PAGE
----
Black carbon: Bringing the heat to the Arctic
The Crystal Serenity, the first luxury cruise ship to sail the Northwest Passage, arrived safely in New York City last Friday. On her 32-day voyage, we estimate that the Crystal Serenity consumed about 3300 metric tons of fuel, emitting more than 10,000 metric tons of carbon dioxide and a bit more than 1 metric ton of black carbon.
That last number may not sound like much. It is. Depending on time and location of emission, black carbon can be about 3200 times more powerful a climate forcer than CO2 over a 20-year time horizon, making that single ton of black carbon equivalent to the Crystal Serenity emitting more than an additional 3200 metric tons of CO2 during the voyage.
Black carbon from shipping has a unique impact on the Arctic environment. Much like black asphalt on a sunny day, black carbon particles soak up sunrays, heating their surroundings, whether in the atmosphere or on the ground. When these small, dark particles settle on the surface of light-colored snow and ice, they accelerate its melting.
Black carbon emitted from ships can settle on ice and snow, darkening the surface and increasing the rate of melting. (Photo: ©Henrik Egede Lassen/Alpha Film, from the Snow, Water, Ice, and Permafrost in the Arctic report from the U.N. Arctic Monitoring and Assessment Programme.)
Although the Crystal Serenity is the first ship of its kind to traverse the Northwest Passage, its voyage is a sign that the Arctic is increasingly open for business, not only for cruise ships but also for larger tanker vessels and other cargo ships. All of these vessels will emit black carbon close to the already diminishing snow and ice of the Arctic, an area warming at twice the rate of the rest of the globe.
Based on data from the IPCC, the ICCT estimates that in 2010, marine black carbon emissions represented up to 13% of diesel black carbon emissions. And that share is expected to rise: Danish researchers anticipate Arctic shipping activity to increase more than 50% between 2012 and 2050. Without policies put into place to reduce black carbon emissions, this increase may result in up to 120% more CO2 and black carbon emissions over the same period.
The good news is that black carbon, like other short-lived climate forcers, leaves the atmosphere after only a few days or weeks. So actively reducing black carbon emissions now immediately results in lower overall black carbon levels in the atmosphere. And we already know how to reduce black carbon emissions from marine vessels.
Earlier this month, the ICCT hosted a third and final workshop in a series on marine black carbon emissions at Environment and Climate Change Canada’s offices in Vancouver, British Columbia. (For materials from the first two, see here and here.) This workshop, funded by the Climate and Clean Air Coalition, focused on solidifying approaches for measuring black carbon emissions from ships and determining effective technological, operational, and policy strategies to control those emissions. Workshop participants, many of whom are international experts on black carbon, identified a number of already existing ways to control black carbon from ocean-going vessels. Reducing vessel speeds, selective catalytic reduction, diesel particulate filters, and using cleaner fuels like LNG can all effectively reduce black carbon emissions from ships. However, it’s still up to the International Maritime Organization to set a standard for black carbon emissions that would require the international shipping fleet to adopt any of these methods.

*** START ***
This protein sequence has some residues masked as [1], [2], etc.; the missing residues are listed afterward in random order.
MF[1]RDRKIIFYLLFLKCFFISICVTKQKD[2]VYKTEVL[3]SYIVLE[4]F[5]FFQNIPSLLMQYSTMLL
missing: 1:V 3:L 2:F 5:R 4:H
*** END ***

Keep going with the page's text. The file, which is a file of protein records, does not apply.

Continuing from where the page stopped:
That’s what’s happening at meetings of the IMO’s Subcommittee on Pollution Prevention and Response (PPR). These weeklong meetings, however, are held once a year with only a few hours devoted to black carbon. In 2011, PPR was tasked by IMO’s Marine Environment Protection Committee to figure out how to define, measure, and control black carbon emissions from ships. After four years, PPR agreed on a definition of black carbon, a definition promoted at ICCT’s first workshop on marine black carbon. The science presented at ICCT’s second and third black carbon workshops is moving us closer to a common approach for measuring marine black carbon. And the technical, operational, and policy strategies presented at the third workshop can inform IMO member state submissions to PPR on ways to reduce black carbon emissions and mitigate its impact on the Arctic. Hopefully, it won’t take PPR another four years to recommend policies that directly control black carbon emissions. The Arctic may not be able to wait for much longer.